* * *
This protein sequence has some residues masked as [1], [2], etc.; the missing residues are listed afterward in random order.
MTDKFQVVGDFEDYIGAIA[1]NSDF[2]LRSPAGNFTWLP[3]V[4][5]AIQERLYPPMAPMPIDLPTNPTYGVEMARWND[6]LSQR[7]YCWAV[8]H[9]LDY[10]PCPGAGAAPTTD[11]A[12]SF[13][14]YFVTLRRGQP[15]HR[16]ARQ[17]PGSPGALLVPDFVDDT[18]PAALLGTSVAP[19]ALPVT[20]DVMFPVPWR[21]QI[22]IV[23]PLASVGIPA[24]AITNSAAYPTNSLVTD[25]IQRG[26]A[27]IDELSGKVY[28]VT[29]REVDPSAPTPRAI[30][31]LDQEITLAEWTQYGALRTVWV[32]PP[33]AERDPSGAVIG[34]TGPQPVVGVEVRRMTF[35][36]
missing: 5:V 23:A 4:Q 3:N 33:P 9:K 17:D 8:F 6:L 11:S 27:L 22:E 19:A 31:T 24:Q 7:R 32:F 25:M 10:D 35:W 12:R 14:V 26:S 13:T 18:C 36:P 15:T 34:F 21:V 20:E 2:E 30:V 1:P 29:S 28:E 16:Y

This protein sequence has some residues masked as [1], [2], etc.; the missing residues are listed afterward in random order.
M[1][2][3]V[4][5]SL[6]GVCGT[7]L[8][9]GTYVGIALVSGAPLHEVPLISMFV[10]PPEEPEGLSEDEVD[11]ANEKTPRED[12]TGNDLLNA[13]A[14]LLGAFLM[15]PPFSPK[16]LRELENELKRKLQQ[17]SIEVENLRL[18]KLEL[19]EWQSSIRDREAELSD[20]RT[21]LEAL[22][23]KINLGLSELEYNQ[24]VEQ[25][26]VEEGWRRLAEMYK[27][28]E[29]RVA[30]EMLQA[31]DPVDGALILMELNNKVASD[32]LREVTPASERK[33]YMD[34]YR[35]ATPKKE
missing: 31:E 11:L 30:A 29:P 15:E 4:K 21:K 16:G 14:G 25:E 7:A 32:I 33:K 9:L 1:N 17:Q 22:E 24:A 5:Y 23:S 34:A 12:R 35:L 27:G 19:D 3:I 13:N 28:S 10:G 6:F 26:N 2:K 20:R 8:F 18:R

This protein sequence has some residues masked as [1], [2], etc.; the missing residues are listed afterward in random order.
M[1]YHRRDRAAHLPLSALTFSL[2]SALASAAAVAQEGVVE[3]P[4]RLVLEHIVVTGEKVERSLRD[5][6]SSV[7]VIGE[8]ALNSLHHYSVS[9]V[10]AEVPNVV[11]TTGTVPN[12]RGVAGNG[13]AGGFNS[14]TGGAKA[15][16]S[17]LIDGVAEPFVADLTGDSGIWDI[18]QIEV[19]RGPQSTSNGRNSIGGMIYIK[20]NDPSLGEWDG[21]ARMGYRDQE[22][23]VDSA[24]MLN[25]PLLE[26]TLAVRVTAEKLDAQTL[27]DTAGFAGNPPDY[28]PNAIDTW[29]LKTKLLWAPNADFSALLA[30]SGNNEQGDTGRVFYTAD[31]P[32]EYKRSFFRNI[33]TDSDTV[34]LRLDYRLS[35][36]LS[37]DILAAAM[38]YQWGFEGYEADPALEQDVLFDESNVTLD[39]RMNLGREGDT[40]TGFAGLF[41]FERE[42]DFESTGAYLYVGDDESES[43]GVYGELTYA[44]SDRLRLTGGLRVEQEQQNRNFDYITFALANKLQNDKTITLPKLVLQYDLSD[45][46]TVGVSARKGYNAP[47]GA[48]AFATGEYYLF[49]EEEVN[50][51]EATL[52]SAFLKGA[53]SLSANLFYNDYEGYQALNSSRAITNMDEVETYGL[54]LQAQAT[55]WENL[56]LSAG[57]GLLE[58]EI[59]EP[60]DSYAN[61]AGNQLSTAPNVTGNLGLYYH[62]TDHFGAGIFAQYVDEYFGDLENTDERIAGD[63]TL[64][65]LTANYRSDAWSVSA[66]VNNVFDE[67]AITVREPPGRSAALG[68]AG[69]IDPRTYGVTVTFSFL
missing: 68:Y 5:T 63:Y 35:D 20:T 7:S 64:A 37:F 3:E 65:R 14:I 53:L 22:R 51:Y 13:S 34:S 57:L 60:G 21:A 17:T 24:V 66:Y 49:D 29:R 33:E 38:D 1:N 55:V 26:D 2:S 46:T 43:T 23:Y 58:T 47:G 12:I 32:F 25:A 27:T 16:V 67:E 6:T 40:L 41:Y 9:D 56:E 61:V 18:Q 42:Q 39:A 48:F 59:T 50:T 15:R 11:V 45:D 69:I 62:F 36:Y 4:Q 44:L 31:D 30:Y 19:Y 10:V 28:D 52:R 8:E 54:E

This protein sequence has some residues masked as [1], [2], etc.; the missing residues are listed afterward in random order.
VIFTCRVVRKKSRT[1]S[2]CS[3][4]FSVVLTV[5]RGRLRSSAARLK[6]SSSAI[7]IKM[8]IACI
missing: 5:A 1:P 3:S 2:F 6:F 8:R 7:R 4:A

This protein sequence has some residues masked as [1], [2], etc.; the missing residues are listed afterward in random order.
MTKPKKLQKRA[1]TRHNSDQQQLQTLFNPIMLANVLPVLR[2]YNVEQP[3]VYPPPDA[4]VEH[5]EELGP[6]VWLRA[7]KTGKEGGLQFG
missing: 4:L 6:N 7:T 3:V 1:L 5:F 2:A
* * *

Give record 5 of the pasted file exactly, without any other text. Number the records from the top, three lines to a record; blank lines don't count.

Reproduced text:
This protein sequence has some residues masked as [1], [2], etc.; the missing residues are listed afterward in random order.
MTKPKKLQKRA[1]TRHNSDQQQLQTLFNPIMLANVLPVLR[2]YNVEQP[3]VYPPPDA[4]VEH[5]EELGP[6]VWLRA[7]KTGKEGGLQFG
missing: 4:L 6:N 7:T 3:V 1:L 5:F 2:A